Dividends on a fund will only ever be zero or positive, they can never be negative.

You can always look up a bond on the UK Debt Management Office Website (here)

The government raises money through gilt auctions and you can find out how much money was raised and what the coupon was on the latest bonds.

You can see from the top line in the screenshot below, that on the 2nd of July the government sold this bond which matures in 2025. The coupon on the bond was five eighths of a percent (0.625%) and the amount the government raised was £3.4 billion.

A government bond starts off its life at a price of £100 and it ends its life at £100. This is because all you are doing is lending that money to the government and then receiving your £100 back after a set period of time.

In the interim you will receive some interest payments and that's the coupon. 

The bond below was issued in 2013 and paid a coupon of 1.75%. Notice how the price started out at around £100, it rose a bit and then it fell back to £100 just before it matured in 2019.

So if we invest a £100 in the bond we would be paid twice a year, which is the convention for UK government bonds, and each payment would be half of that 1.75% which is 87.5p.

The last coupon payment would be on the 22nd of July 2018 and this coupon will never be negative.

A coupon can be zero but it will never, ever be negative.

Below is an example of a bond which will give you a 0% coupon. In other words no interest payments at all.

This is a 10 year bond which was issued on the 10th of July 2019 and it will mature in 2029.

You can see the coupon is 0% but note that even though the yield is negative the coupon isn't negative.

If  we can take the total return on a bond and break it down into two components it looks like this.

Total Return = Capital Gain + Income

Capital gain is when you buy at a low price and then sell before maturity at a higher one. Income is the coupon payments.

The fund below is an iShares UK Gilts All Stock Index Fund which purchases UK Government bonds. 

I have compared the accumulation version of the fund (e.g. where the price incorporates the coupon payments) with the income version (e.g. where the price doesn't reflect the income). 

If we subtract one from the other we can see the income from the fund and separate it out from the capital gain.

Below are those two components, the capital gain is in red and the coupon income is in green.

Notice how that coupon income is like a steady, safe heartbeat. It is effectively riskless because it's paid to you by the UK Government which has never defaulted on its debt and it has never failed to pay a coupon.

Compare that with a capital gain which is extremely volatile and risky. This is because it responds to the changes in the yield curve which is flopping around all the time.

Below I have put those two components onto a risk return plot.

You can see that the capital gain has been very high but it's also been very risky.

The coupon income for UK Gilts is extremely safe, almost risk-free, but of course it's much smaller than the capital gain that we have seen as yields fell.

Below is a useful way to think about the two components of total return for a government bond.

The capital gain component is high risk and usually that's not why you buy a government bond.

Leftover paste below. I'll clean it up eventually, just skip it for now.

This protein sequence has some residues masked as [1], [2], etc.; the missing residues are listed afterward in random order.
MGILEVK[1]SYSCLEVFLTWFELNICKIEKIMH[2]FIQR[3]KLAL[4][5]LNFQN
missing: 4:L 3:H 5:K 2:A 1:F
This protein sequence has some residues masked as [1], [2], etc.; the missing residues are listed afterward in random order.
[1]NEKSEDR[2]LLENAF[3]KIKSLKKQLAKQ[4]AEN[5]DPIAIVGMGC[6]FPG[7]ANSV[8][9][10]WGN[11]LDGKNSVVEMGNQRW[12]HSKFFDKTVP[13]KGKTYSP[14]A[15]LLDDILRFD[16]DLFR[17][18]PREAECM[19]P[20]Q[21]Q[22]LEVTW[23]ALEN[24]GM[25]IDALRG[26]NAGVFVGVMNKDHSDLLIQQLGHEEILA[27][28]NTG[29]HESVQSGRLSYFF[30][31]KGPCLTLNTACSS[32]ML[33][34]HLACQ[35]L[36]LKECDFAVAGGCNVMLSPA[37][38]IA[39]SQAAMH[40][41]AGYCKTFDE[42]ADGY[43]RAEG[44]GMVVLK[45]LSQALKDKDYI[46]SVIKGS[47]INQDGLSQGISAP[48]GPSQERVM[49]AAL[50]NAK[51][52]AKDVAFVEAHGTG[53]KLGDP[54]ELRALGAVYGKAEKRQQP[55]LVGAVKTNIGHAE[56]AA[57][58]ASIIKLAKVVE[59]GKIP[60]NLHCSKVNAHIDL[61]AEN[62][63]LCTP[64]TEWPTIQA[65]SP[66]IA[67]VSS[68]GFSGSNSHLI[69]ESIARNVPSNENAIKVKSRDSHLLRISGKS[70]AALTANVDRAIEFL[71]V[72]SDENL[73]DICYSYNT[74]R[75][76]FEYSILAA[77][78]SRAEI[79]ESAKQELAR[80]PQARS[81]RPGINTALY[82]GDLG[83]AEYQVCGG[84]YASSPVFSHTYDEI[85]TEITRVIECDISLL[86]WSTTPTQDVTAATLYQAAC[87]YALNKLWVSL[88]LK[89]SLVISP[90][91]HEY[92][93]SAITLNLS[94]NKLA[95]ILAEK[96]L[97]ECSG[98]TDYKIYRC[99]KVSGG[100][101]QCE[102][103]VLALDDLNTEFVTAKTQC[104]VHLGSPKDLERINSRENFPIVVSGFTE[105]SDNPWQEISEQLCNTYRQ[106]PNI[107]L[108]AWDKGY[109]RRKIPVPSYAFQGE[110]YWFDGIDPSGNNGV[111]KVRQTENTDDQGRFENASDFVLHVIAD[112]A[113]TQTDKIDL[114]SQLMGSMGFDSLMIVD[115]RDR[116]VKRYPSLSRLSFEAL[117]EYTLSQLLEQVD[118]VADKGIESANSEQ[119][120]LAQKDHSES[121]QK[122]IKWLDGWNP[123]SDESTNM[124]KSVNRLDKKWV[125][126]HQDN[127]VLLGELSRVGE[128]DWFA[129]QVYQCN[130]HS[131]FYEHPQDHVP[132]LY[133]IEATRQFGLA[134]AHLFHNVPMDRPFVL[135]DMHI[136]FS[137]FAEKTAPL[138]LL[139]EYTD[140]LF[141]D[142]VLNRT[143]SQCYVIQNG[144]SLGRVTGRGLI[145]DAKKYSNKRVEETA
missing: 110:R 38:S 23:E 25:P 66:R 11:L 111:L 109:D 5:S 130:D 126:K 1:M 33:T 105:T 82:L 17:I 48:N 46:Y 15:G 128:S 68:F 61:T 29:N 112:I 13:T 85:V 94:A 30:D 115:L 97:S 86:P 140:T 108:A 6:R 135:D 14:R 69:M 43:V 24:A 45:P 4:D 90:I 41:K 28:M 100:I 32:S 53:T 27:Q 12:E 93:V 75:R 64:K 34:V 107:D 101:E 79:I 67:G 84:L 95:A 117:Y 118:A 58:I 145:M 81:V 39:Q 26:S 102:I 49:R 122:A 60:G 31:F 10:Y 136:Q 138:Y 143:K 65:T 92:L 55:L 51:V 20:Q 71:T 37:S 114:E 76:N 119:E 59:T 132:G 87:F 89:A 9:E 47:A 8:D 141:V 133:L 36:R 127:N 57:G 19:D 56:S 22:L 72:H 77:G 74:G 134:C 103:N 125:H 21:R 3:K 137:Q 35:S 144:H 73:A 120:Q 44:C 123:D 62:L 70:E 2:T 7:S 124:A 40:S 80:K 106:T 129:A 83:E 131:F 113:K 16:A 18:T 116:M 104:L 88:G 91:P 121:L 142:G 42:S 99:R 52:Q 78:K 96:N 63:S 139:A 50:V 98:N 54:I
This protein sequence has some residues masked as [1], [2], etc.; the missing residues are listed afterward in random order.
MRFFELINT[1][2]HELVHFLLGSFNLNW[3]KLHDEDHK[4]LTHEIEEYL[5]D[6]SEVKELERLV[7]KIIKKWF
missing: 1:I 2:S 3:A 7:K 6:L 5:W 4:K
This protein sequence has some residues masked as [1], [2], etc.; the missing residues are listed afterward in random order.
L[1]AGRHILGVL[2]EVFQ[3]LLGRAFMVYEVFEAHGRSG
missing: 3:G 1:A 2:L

The income on the other hand is very safe and low risk and that's the reason why many people buy government bonds for that safe and steady income.

Can Capital Gain be Negative?

We have seen the income can't be negative. The coupon is always either zero or positive but can the capital gain be negative?

Below is a yield curve plot of how much it costs different governments to borrow over different periods, ranging from 1 month up to 30 years.

Usually if the government borrows for a longer period of time it costs them more in terms of interest payments. From your point of view you get a higher level of interest rates for longer-dated bonds.

What is critically important is that the yield curve isn't a static thing.

In dark green you can see the latest curve but that is quite different from the yield one week ago (in orange) or one month ago in (lighter green). As the yield curve moves around the price of your bond will fluctuate.

Every country has a different yield curve. In the US the yield for the 10 year point on the curve is 2.1% versus just 0.8% for the UK.

Japan has notoriously had negative rates for a long period of time . The 10 year yield in Japan is negative at -0.1% and in Europe it is -0.38% when I made this graph in July 2019. 

The eurozone yield curve has a -0.38% yield but what does that mean in terms of individual German bonds?

Below is a 10 year bond that matures in 2029. At the time it was issued in January 2019 a fair coupon was considered to be 0.25% and that will be fixed for the entire lifetime of the bond.

We saw for the gilt the value of the bond on the day that it was issued was a 100 euros. Then its price steadily increased until it reached a 106.3 euros on the 5th July. However you need to remember at maturity the bond will always go back to its original value of a 100 euros. 

Because the bond will exist for 10 years, it means that we are going to lose out on 6 euros spread over 10 years, which is a capital loss of 0.6%.

That means that the total return on the bond will be the income which is 0.25% minus the capital loss which is 0.6%, which will give us a total return of -0.35%.  

As the price of the bond went up the yield on the bond went down until it reached -0.37% in July. It's not because the income was negative, it's because the capital gain was negative and that dragged the total return into negative territory.

Can Total Returns Be Negative as Yields Increase?